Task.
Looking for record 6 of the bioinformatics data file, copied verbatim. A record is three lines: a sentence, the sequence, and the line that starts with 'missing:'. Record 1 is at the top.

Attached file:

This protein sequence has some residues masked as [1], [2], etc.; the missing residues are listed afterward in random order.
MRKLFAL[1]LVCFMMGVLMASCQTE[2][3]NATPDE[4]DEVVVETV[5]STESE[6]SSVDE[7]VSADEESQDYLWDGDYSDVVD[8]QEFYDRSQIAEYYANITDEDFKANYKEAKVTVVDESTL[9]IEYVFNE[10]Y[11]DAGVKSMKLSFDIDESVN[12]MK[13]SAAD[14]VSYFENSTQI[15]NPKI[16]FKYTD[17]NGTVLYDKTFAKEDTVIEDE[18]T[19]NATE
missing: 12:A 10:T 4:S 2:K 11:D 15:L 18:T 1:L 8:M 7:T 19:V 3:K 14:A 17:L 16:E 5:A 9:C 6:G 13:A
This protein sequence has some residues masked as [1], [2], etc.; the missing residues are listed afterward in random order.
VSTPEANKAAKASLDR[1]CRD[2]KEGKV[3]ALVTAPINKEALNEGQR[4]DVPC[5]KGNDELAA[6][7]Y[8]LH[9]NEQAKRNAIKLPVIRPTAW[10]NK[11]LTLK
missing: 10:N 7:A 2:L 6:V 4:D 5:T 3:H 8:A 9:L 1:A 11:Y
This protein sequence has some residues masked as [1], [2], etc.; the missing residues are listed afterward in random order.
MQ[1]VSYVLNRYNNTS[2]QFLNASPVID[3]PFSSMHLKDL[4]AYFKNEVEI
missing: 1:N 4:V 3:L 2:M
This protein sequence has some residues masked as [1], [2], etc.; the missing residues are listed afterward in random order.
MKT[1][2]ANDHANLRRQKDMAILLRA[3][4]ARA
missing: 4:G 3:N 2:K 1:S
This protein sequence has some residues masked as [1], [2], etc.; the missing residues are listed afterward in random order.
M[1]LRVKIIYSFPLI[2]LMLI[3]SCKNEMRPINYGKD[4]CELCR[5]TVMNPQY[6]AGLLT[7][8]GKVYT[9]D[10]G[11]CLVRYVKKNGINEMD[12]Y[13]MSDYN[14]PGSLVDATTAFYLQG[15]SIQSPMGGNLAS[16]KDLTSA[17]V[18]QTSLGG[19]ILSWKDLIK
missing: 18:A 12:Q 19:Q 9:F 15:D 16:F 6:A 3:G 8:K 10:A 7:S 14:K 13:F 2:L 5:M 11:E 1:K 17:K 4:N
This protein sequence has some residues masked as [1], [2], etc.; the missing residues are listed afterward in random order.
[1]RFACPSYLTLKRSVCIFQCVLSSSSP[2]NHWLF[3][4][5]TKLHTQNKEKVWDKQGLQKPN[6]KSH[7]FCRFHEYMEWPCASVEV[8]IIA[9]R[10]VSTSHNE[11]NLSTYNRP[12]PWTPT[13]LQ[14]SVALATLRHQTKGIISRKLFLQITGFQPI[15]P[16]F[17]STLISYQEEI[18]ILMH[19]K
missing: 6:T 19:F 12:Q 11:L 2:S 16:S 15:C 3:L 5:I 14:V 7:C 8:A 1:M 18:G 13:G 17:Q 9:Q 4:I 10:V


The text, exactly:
This protein sequence has some residues masked as [1], [2], etc.; the missing residues are listed afterward in random order.
[1]RFACPSYLTLKRSVCIFQCVLSSSSP[2]NHWLF[3][4][5]TKLHTQNKEKVWDKQGLQKPN[6]KSH[7]FCRFHEYMEWPCASVEV[8]IIA[9]R[10]VSTSHNE[11]NLSTYNRP[12]PWTPT[13]LQ[14]SVALATLRHQTKGIISRKLFLQITGFQPI[15]P[16]F[17]STLISYQEEI[18]ILMH[19]K
missing: 6:T 19:F 12:Q 11:L 2:S 16:S 15:C 3:L 5:I 14:V 7:C 8:A 1:M 18:G 13:G 17:Q 9:Q 4:I 10:V